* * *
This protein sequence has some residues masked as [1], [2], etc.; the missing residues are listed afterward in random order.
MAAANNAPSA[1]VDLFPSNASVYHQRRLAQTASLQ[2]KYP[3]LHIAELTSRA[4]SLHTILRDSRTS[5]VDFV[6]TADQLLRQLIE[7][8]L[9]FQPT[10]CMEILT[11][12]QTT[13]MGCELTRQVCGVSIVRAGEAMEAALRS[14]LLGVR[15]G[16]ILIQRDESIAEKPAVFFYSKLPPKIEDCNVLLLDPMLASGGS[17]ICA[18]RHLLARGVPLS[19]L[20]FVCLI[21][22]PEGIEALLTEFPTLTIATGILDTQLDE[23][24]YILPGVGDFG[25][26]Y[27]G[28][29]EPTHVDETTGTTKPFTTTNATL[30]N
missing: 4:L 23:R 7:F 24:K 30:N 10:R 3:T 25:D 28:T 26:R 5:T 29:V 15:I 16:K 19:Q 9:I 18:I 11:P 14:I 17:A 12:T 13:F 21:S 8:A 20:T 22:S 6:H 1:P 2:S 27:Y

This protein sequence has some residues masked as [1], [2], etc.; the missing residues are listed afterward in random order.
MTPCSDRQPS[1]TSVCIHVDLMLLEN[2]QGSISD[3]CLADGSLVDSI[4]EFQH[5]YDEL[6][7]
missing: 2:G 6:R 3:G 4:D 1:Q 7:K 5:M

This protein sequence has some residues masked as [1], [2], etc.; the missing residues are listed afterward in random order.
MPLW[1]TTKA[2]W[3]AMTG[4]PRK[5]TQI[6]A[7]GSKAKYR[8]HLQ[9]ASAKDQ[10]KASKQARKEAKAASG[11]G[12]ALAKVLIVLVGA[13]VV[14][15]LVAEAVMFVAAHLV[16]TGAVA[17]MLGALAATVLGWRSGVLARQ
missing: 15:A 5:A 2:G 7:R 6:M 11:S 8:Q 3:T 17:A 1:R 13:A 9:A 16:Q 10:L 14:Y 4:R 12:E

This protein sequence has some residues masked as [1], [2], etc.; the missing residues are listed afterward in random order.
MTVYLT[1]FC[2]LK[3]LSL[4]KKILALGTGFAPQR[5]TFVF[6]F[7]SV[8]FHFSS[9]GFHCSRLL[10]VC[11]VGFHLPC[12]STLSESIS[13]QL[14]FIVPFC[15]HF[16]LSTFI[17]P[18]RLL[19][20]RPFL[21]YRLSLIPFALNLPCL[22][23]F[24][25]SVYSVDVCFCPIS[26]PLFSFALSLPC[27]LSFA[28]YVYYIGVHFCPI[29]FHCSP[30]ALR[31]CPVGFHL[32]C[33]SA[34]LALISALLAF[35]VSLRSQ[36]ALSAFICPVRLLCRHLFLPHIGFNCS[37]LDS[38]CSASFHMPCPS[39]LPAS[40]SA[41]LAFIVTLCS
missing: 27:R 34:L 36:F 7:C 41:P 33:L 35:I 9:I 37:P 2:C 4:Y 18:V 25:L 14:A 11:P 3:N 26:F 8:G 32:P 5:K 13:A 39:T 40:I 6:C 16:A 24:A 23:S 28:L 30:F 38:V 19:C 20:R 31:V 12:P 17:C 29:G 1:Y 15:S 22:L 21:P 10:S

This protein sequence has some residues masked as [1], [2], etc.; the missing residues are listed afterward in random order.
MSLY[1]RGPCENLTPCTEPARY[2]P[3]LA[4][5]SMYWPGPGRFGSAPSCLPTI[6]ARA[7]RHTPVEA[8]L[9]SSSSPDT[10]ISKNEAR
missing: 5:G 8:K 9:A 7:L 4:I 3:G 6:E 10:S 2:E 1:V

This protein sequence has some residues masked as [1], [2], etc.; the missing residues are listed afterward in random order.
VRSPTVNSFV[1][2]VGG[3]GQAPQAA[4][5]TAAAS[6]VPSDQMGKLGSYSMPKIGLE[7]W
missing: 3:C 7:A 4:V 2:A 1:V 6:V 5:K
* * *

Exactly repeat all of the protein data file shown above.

This protein sequence has some residues masked as [1], [2], etc.; the missing residues are listed afterward in random order.
MAAANNAPSA[1]VDLFPSNASVYHQRRLAQTASLQ[2]KYP[3]LHIAELTSRA[4]SLHTILRDSRTS[5]VDFV[6]TADQLLRQLIE[7][8]L[9]FQPT[10]CMEILT[11][12]QTT[13]MGCELTRQVCGVSIVRAGEAMEAALRS[14]LLGVR[15]G[16]ILIQRDESIAEKPAVFFYSKLPPKIEDCNVLLLDPMLASGGS[17]ICA[18]RHLLARGVPLS[19]L[20]FVCLI[21][22]PEGIEALLTEFPTLTIATGILDTQLDE[23][24]YILPGVGDFG[25][26]Y[27]G[28][29]EPTHVDETTGTTKPFTTTNATL[30]N
missing: 4:L 23:R 7:F 24:K 30:N 10:R 3:T 25:D 28:T 26:R 5:T 29:V 15:I 16:K 19:Q 9:I 18:I 11:P 14:I 17:A 12:T 13:F 21:S 8:A 20:T 22:S 6:H 1:P 2:S 27:Y

This protein sequence has some residues masked as [1], [2], etc.; the missing residues are listed afterward in random order.
MTPCSDRQPS[1]TSVCIHVDLMLLEN[2]QGSISD[3]CLADGSLVDSI[4]EFQH[5]YDEL[6][7]
missing: 2:G 6:R 3:G 4:D 1:Q 7:K 5:M

This protein sequence has some residues masked as [1], [2], etc.; the missing residues are listed afterward in random order.
MPLW[1]TTKA[2]W[3]AMTG[4]PRK[5]TQI[6]A[7]GSKAKYR[8]HLQ[9]ASAKDQ[10]KASKQARKEAKAASG[11]G[12]ALAKVLIVLVGA[13]VV[14][15]LVAEAVMFVAAHLV[16]TGAVA[17]MLGALAATVLGWRSGVLARQ
missing: 15:A 5:A 2:G 7:R 6:M 11:S 8:Q 3:T 17:A 1:R 13:A 9:A 16:Q 10:L 14:Y 4:R 12:E

This protein sequence has some residues masked as [1], [2], etc.; the missing residues are listed afterward in random order.
MTVYLT[1]FC[2]LK[3]LSL[4]KKILALGTGFAPQR[5]TFVF[6]F[7]SV[8]FHFSS[9]GFHCSRLL[10]VC[11]VGFHLPC[12]STLSESIS[13]QL[14]FIVPFC[15]HF[16]LSTFI[17]P[18]RLL[19][20]RPFL[21]YRLSLIPFALNLPCL[22][23]F[24][25]SVYSVDVCFCPIS[26]PLFSFALSLPC[27]LSFA[28]YVYYIGVHFCPI[29]FHCSP[30]ALR[31]CPVGFHL[32]C[33]SA[34]LALISALLAF[35]VSLRSQ[36]ALSAFICPVRLLCRHLFLPHIGFNCS[37]LDS[38]CSASFHMPCPS[39]LPAS[40]SA[41]LAFIVTLCS
missing: 27:R 34:L 36:F 7:C 41:P 33:L 35:I 9:I 37:P 2:C 4:Y 18:V 25:L 14:A 11:P 3:N 26:F 8:G 32:P 5:K 13:A 39:T 40:I 6:C 16:A 24:A 23:S 28:L 30:F 38:V 19:C 20:R 31:V 12:P 17:C 29:G 1:Y 15:S 22:L 21:P 10:S

This protein sequence has some residues masked as [1], [2], etc.; the missing residues are listed afterward in random order.
MSLY[1]RGPCENLTPCTEPARY[2]P[3]LA[4][5]SMYWPGPGRFGSAPSCLPTI[6]ARA[7]RHTPVEA[8]L[9]SSSSPDT[10]ISKNEAR
missing: 5:G 8:K 9:A 7:L 4:I 3:G 6:E 10:S 2:E 1:V

This protein sequence has some residues masked as [1], [2], etc.; the missing residues are listed afterward in random order.
VRSPTVNSFV[1][2]VGG[3]GQAPQAA[4][5]TAAAS[6]VPSDQMGKLGSYSMPKIGLE[7]W
missing: 3:C 7:A 4:V 2:A 1:V 6:V 5:K